The stereotype of the impoverished elderly woman surviving on cat food lingers long after the reality has changed. Where in the 1970s some 40 per cent of elderly Canadians lived below the poverty line, today that number is about five per cent.
In fact, seniors today make up the wealthiest generation, the result of having had good jobs with pensions, their penchant for savings during some boom times, and the growth of government supports. There’s also a little matter of their real estate holdings, i.e. the value of their homes.
At five per cent of seniors classified as below the poverty line, that’s half the rate of the working-age population, for instance.
While the reality has changed, government programs remain titled towards older citizens, just as businesses continue to offer seniors’ discounts when it’s actually younger people who are having a harder time of it financially.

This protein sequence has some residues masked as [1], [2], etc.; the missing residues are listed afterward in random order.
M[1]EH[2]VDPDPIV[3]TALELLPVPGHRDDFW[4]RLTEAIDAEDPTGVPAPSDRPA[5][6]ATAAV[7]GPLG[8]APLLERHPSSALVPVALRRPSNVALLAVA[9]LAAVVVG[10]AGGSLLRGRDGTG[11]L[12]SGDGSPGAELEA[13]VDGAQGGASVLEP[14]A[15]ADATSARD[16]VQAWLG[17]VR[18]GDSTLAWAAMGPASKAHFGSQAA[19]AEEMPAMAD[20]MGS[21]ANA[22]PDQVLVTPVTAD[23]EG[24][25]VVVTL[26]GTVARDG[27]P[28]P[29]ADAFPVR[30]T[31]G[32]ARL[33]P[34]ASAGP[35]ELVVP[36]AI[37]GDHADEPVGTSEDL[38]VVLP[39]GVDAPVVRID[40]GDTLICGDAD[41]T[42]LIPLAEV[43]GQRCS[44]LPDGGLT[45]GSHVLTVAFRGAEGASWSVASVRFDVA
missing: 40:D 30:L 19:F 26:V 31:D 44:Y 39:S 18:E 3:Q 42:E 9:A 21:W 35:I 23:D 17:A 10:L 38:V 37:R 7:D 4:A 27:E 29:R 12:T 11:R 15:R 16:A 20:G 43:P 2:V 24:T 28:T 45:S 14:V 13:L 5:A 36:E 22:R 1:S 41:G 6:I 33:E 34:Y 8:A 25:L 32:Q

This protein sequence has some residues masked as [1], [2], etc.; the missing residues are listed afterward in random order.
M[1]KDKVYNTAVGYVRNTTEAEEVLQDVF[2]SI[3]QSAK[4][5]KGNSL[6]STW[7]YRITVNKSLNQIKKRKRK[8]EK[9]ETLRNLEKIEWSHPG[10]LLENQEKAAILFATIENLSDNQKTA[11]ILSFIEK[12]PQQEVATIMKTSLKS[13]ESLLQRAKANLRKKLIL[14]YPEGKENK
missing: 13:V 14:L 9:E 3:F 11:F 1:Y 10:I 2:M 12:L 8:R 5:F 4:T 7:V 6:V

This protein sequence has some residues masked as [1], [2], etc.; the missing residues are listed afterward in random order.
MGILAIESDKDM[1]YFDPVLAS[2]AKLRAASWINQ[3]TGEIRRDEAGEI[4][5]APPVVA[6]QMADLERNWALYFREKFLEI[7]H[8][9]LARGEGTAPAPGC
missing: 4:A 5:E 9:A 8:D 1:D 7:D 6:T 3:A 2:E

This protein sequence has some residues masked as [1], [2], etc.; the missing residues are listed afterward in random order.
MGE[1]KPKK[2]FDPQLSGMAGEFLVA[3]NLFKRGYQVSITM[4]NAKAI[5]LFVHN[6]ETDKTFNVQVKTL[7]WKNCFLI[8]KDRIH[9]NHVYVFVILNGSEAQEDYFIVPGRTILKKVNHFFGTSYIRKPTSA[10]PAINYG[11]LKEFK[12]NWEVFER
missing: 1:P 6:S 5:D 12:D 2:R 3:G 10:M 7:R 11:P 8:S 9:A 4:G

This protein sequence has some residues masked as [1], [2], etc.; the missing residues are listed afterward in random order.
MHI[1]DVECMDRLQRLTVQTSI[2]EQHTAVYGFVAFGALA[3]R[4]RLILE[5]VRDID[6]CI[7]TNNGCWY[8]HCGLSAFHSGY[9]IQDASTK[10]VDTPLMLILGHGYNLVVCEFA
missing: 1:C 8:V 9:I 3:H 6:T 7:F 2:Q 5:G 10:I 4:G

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Most recently, for instance, the federal government announced it will provide up to $742.4 million in one-time payments to alleviate any financial hardship to those seniors who qualified and received the Canada Emergency Response Benefit (CERB) and the Canada Recovery Benefit (CRB) in 2020 but who subsequently saw that they counted as income and impacted their GIS or allowance benefits. The one-time payment will compensate such seniors for the full, annualized loss amount.
The image of the senior on a fixed-income struggling to get by endures, however. That said, there are certainly people who still fall into that category. Those older people are being squeezed by today’s high inflation rates, and those living in rental accommodations don’t have the same nest-egg as their counterparts who live in mortgage-free homes that have values massively above their original purchase price.
There’s no one-size-fits-all description of seniors, but it’s clear that today’s over-65 crowd are much better off than those of the 1960s and ’70s, when the stereotypical images developed, suggests Dr. Tammy Schirle, an economics professor at Wilfrid Laurier University.